Centering Youth During National Suicide Prevention Month

Suicide is a leading cause of death for children and young people in the U.S. Director of Child and Family Services, Shameka Thomas-Habersham shares her perspective on the importance of knowing the warning signs and risk factors for youth, especially in Baltimore City.


Why is Suicide Prevention Month and awareness about suicide important, particularly for youth?

SH: Being a teen is stressful. Many adults don’t recognize or acknowledge that teens are managing a multitude of challenges at any given time. The overall developmental and teenage experiences combined with stressful life events can contribute to thoughts about suicide. The risk for suicide varies with age, gender, and cultural influences. So many traumatic events impact Baltimore City youth. They consistently report fear of violence, injury, and even death. Increasing awareness of what youth go through and how that can impact their mental health can decrease attempts of suicide and save lives.

In addition to raising awareness, why is it essential to break down the stigma around suicide?

SH: It is a heavy topic, but we cannot be afraid to talk about suicide or seek treatment for youth in need. Education and understanding of suicide are a significant component of decreasing the stigma. This will foster better-informed communities, relationships with open communication and environments for teens and their peers to feel safe seeking help.

At a systems level, what is needed to help address suicide in Baltimore City?

SH: Education, education and more education! The more people know, the better informed they are to feel safe and have their needs adequately addressed. Baltimore City youth deal with many traumatic events, so we also need to be trauma-informed and equipped with culturally relevant resources when providing that education. This starts by inviting the youth into the conversation and acknowledging them as experts on their needs and their experiences.  As a system, we must identify and decrease barriers based on a shared vision with the community.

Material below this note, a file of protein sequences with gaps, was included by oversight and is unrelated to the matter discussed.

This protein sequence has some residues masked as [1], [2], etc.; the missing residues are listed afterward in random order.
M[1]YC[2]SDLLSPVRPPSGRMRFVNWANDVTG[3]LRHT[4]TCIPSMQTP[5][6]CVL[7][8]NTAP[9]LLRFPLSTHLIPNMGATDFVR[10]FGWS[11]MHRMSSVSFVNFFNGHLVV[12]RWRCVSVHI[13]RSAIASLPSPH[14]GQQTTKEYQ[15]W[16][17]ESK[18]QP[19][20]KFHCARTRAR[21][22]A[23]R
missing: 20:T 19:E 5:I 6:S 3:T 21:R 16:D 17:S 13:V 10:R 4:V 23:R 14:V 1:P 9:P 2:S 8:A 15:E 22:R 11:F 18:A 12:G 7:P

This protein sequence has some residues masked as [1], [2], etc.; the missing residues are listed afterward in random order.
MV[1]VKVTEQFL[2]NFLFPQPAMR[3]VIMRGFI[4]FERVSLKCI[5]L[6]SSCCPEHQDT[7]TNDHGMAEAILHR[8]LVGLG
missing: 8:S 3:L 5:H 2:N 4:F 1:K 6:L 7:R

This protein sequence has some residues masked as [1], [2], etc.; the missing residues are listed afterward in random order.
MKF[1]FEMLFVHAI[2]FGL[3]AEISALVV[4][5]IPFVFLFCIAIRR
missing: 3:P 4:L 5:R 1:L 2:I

How can caregivers support youth who might be dealing with depression or suicidal thoughts? 

SH: Learning the warning signs can prevent a tragic loss. Commonly noted signs are:

    • Changes in eating and sleeping habits
    • Loss of interest in usual activities
    • Isolation and withdrawal from friends and family members
    • Verbal hints, such as “I won’t be a problem much longer”

In addition to knowing the signs, it is crucial that we listen. I can’t emphasize enough the importance of knowing that any threats of suicide are a cry for help. EVERY threat, thought, behavior, or plan should be taken seriously. Help in these cases should be sought immediately

Here are resources that break down stigma, inform people about the warning signs and risks and offer support to those impacted by suicide. 


If you or young person you know is in need of immediate, emotional support call, text or chat the CALL 988 helpline to talk with a counselor. For more information, visit 988helpline.org